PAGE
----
Sikkim State home to 27% of India’s flowering plants
- Sikkim, the smallest State with less than 1% of India’s landmass, is home to 27% of all flowering plants found in the country, reveals a recent publication by the Botanical Survey of India (BSI).
- The State, which is a part of the Kanchenjunga biosphere landscape, has different altitudinal ecosystems, which provide opportunity for herbs and trees to grow and thrive.
- From subalpine vegetation to the temperate to the tropical, the State has different kinds of vegetation, and that is the reason for such a diversity of flora. The elevation also varies between 300 metres and 8,598 metres above mean sea level, the apex being the top of Mt. Kanchenjunga (8,586 metres)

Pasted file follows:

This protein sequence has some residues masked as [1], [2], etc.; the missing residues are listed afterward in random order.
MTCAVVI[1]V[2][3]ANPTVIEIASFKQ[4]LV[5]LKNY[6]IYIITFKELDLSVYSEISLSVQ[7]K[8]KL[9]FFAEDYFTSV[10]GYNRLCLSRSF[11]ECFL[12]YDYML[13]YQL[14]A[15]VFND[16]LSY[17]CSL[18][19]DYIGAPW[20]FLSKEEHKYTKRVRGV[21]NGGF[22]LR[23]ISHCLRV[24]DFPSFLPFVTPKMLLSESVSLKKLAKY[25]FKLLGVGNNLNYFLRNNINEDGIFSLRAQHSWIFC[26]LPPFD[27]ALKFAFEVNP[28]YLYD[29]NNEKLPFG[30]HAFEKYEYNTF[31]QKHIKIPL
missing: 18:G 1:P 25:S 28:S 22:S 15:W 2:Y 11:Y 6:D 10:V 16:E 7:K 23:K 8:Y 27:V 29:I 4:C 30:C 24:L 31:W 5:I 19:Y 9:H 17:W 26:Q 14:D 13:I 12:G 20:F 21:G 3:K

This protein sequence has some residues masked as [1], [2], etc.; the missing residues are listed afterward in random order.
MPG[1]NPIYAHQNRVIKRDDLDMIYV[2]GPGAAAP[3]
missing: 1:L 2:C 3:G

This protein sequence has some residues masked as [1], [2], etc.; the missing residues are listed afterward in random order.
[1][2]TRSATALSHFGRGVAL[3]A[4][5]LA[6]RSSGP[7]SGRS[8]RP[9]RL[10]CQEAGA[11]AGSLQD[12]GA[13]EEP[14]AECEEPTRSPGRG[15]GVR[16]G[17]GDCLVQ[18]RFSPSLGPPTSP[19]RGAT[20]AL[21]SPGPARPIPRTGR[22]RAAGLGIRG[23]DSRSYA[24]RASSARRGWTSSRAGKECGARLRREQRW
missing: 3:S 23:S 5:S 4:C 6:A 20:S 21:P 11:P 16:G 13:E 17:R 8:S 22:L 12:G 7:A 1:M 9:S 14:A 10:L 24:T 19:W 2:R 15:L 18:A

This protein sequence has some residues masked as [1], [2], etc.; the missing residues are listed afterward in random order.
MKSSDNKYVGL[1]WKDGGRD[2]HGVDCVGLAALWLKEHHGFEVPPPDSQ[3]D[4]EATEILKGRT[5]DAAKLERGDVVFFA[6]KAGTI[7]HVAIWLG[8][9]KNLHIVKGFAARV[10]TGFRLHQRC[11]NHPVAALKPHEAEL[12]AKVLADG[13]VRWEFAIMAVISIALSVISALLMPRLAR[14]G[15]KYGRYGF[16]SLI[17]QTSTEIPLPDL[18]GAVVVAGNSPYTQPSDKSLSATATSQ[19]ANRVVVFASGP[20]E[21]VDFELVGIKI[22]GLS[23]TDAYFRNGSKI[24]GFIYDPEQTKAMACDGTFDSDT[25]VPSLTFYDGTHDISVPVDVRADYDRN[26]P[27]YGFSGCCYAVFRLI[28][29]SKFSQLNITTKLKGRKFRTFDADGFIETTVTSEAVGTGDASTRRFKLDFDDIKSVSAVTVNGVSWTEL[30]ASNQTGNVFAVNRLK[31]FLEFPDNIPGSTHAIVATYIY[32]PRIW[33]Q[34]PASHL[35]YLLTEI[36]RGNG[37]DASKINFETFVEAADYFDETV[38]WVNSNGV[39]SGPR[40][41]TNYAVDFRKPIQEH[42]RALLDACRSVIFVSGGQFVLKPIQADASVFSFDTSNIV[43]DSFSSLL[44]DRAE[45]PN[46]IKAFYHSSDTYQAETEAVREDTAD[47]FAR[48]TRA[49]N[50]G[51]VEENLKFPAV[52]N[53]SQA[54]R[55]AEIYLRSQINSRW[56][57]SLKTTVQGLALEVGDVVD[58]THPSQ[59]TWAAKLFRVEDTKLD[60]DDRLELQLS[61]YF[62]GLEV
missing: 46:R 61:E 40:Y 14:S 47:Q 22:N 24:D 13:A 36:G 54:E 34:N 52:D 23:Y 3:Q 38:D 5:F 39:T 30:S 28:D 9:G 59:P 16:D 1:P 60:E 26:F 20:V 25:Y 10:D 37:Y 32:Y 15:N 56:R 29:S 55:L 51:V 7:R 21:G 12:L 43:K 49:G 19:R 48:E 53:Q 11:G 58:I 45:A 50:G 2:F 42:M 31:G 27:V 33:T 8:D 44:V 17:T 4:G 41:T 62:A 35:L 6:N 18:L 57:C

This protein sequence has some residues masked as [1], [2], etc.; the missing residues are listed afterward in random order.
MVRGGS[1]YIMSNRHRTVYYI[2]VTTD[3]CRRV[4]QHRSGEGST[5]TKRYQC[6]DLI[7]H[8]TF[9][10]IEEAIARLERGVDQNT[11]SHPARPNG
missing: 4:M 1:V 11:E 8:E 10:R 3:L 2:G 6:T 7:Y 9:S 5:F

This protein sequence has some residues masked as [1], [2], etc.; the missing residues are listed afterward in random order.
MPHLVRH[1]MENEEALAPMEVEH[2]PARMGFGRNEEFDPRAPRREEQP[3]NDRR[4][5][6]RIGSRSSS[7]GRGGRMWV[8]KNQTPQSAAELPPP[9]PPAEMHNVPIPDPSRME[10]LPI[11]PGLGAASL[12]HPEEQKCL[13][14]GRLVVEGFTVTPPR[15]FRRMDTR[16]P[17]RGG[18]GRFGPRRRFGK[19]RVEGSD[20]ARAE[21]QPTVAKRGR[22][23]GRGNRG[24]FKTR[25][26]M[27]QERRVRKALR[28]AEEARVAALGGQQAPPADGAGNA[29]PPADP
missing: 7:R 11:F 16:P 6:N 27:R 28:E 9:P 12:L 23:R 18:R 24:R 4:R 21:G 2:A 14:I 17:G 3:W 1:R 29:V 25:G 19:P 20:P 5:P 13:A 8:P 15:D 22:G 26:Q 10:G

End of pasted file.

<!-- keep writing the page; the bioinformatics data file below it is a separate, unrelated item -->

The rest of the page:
- The publication details 532 species of wild orchids (which is more than 40% of all orchid species found in India), 36 species of rhododendron and 20 species of oak, and more than 30 species of high value medicinal plants, among other species.
- Gogoi said that the founding fathers of botany were always interested in the flora of Sikkim. Sir Joseph Dalton Hooker, one of the pioneers of modern botany, conducted the first survey of Sikkim in 1848 and published Rhododendrons of Sikkim. In 1898, two British botanists, Sir George King and Robert Pantling, published their monumental work, The Orchids of Sikkim-Himalayas.